Welcome to a problem-identifying node of the Pandeism index!!
Not long ago, a promoter
of one particular brand
sought to persuade me that his brand was the right one by posing the query, what if the figure
central to his faith
had never been born? Firing off a list of human achievement
s he claimed to have been influence
d or inspired
by this central figure, my would-be-converter
waxed poetic on how, but for the existence
of this historic religious personage, man would lack artistic
and literary creation
s done in his honour
, and done by adherant
s to the faith for which he stood; and that man would equally have failed to achieve sundry social
capacities claimed to draw inspiration from the figure's promoted faith.
And my response? Well, "what if Heraclides
had never been born?"
"What? Who's that?"
Heraclides, known as well as Heraclides Ponticus (or Heraclides of Pontus
). The fourth century BC
Greek philosopher who introduced the notion
that Planet Earth
spins upon an axis
. For, you see, the butterfly effect
teaches us, had he never been born, then both for lack of his great insight
and for lack of his utterly typical and pedestrian
acts and perhaps those of his progeny
, events in history
would have tumbled out differently all over the place. Our modern music, art, architecture, literature, economy, and all of society would just as likely present drastic and unpredictable differences as if the never-born person were most any other person who had engaged in any human interaction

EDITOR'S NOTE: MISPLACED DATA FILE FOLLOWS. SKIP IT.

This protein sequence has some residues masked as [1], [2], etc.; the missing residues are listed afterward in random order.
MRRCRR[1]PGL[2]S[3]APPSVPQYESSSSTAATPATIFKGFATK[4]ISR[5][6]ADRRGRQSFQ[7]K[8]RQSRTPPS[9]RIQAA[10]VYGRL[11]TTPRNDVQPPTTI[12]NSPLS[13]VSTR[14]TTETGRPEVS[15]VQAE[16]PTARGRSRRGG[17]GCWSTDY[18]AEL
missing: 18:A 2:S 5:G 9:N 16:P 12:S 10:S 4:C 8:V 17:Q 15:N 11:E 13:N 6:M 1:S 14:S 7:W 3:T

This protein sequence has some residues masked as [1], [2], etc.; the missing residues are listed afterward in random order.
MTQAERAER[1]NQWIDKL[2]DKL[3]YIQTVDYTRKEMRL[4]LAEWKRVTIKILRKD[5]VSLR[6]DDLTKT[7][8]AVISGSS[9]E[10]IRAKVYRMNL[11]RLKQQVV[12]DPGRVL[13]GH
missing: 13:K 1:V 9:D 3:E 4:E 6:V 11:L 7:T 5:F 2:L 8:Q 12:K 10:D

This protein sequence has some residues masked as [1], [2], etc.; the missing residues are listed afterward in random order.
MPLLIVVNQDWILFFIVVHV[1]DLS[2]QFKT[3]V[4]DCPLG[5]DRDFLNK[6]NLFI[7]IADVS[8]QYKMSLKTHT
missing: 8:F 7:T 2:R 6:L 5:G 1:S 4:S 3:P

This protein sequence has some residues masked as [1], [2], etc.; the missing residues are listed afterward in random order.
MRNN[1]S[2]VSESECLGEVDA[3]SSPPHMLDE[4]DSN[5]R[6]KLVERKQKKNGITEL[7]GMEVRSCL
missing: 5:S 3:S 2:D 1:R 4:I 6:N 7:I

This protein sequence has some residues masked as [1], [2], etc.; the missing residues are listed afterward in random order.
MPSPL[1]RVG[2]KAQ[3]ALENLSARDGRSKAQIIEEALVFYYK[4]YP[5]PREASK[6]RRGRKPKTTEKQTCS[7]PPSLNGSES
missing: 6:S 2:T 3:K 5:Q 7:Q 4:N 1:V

, up to and including the central figures of worldly religions.
But it can with equal assurance
be noted that some degree of conflation
exists with the proposition
that the absence of any one person would especially effect the evolution
of scientific knowledge (or indeed, of any branch of human achievement). Principles such as the theory of relativity
, architectural achievements brought on by advances in understanding of materials and structural methodology, perhaps even musical and artistic principles, as well -- all would almost certainly have been discovered or developed by someone eventually. And who knows, perhaps some different course of history flowing from the absence of this person or that would have opened a new path and brought about the acceleration
of some revolutionary discovery.
And though historic figures have often served as the focal point for the dedication of great musical pieces, it is silly to suppose that, absent one historic figure, there would not have been great composers speaking to other muses. Verily, had the world lacked for Heraclides, perhaps some other thinker would have stepped up to fill that void and achieve those insights (though surely not to fulfill all the mundane acts); and for any religious figure who might not have existed, it is just as probable that another person would have taken their place, espoused their philosophy
, been deified
by their followers. And O, but for the sweet music which we will never know, for it has never come to be created because of our accidents of history!!